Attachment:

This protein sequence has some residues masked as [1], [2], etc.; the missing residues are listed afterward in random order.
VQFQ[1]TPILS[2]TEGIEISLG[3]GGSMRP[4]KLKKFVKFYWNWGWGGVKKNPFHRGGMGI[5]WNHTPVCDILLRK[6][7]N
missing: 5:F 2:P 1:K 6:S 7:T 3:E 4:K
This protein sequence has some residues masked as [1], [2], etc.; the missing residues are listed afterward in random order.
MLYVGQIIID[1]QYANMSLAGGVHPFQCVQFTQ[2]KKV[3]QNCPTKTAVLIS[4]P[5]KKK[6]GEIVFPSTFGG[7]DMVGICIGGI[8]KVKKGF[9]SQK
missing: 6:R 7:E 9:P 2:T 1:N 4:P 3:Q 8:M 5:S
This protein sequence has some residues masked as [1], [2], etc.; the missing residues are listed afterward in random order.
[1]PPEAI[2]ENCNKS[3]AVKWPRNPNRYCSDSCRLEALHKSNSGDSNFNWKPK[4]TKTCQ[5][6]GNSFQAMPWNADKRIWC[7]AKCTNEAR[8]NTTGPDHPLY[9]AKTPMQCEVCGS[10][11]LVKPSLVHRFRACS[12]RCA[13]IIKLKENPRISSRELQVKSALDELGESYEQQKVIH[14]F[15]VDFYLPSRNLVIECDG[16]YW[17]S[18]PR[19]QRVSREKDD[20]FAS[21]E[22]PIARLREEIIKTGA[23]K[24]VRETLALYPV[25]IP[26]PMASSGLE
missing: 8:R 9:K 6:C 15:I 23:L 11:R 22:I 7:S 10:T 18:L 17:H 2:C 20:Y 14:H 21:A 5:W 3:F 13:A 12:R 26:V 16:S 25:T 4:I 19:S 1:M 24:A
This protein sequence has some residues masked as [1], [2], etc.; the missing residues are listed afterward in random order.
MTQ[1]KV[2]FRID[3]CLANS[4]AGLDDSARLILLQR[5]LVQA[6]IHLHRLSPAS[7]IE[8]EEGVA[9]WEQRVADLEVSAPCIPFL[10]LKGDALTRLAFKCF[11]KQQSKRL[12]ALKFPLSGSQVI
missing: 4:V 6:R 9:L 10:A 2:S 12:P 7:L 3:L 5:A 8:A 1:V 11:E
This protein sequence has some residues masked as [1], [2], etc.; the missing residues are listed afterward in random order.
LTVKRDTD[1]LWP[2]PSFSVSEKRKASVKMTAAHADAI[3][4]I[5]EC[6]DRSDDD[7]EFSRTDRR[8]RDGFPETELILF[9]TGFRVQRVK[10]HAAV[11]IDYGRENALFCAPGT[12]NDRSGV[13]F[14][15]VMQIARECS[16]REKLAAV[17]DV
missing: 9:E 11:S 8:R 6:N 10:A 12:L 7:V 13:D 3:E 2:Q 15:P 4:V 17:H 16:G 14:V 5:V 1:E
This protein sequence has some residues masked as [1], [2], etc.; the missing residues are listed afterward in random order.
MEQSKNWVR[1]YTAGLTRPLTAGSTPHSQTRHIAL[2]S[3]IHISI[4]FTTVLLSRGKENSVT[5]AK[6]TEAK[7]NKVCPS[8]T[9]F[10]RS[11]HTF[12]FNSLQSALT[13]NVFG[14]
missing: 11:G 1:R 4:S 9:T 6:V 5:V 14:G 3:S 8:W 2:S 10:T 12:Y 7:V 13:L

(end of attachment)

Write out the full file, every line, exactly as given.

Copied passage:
This protein sequence has some residues masked as [1], [2], etc.; the missing residues are listed afterward in random order.
VQFQ[1]TPILS[2]TEGIEISLG[3]GGSMRP[4]KLKKFVKFYWNWGWGGVKKNPFHRGGMGI[5]WNHTPVCDILLRK[6][7]N
missing: 5:F 2:P 1:K 6:S 7:T 3:E 4:K
This protein sequence has some residues masked as [1], [2], etc.; the missing residues are listed afterward in random order.
MLYVGQIIID[1]QYANMSLAGGVHPFQCVQFTQ[2]KKV[3]QNCPTKTAVLIS[4]P[5]KKK[6]GEIVFPSTFGG[7]DMVGICIGGI[8]KVKKGF[9]SQK
missing: 6:R 7:E 9:P 2:T 1:N 4:P 3:Q 8:M 5:S
This protein sequence has some residues masked as [1], [2], etc.; the missing residues are listed afterward in random order.
[1]PPEAI[2]ENCNKS[3]AVKWPRNPNRYCSDSCRLEALHKSNSGDSNFNWKPK[4]TKTCQ[5][6]GNSFQAMPWNADKRIWC[7]AKCTNEAR[8]NTTGPDHPLY[9]AKTPMQCEVCGS[10][11]LVKPSLVHRFRACS[12]RCA[13]IIKLKENPRISSRELQVKSALDELGESYEQQKVIH[14]F[15]VDFYLPSRNLVIECDG[16]YW[17]S[18]PR[19]QRVSREKDD[20]FAS[21]E[22]PIARLREEIIKTGA[23]K[24]VRETLALYPV[25]IP[26]PMASSGLE
missing: 8:R 9:K 6:C 15:I 23:L 11:R 22:I 7:S 10:T 18:L 17:H 2:C 20:Y 14:H 21:A 5:W 3:F 13:A 12:R 26:V 16:S 25:T 4:I 19:S 1:M 24:A
This protein sequence has some residues masked as [1], [2], etc.; the missing residues are listed afterward in random order.
MTQ[1]KV[2]FRID[3]CLANS[4]AGLDDSARLILLQR[5]LVQA[6]IHLHRLSPAS[7]IE[8]EEGVA[9]WEQRVADLEVSAPCIPFL[10]LKGDALTRLAFKCF[11]KQQSKRL[12]ALKFPLSGSQVI
missing: 4:V 6:R 9:L 10:A 2:S 12:P 7:L 3:L 5:A 8:A 1:V 11:E
This protein sequence has some residues masked as [1], [2], etc.; the missing residues are listed afterward in random order.
LTVKRDTD[1]LWP[2]PSFSVSEKRKASVKMTAAHADAI[3][4]I[5]EC[6]DRSDDD[7]EFSRTDRR[8]RDGFPETELILF[9]TGFRVQRVK[10]HAAV[11]IDYGRENALFCAPGT[12]NDRSGV[13]F[14][15]VMQIARECS[16]REKLAAV[17]DV
missing: 9:E 11:S 8:R 6:N 10:A 12:L 7:V 13:D 3:E 2:Q 15:P 4:V 17:H 16:G 14:V 5:V 1:E
This protein sequence has some residues masked as [1], [2], etc.; the missing residues are listed afterward in random order.
MEQSKNWVR[1]YTAGLTRPLTAGSTPHSQTRHIAL[2]S[3]IHISI[4]FTTVLLSRGKENSVT[5]AK[6]TEAK[7]NKVCPS[8]T[9]F[10]RS[11]HTF[12]FNSLQSALT[13]NVFG[14]
missing: 11:G 1:R 4:S 9:T 6:V 5:V 14:G 3:S 8:W 2:S 10:T 12:Y 7:V 13:L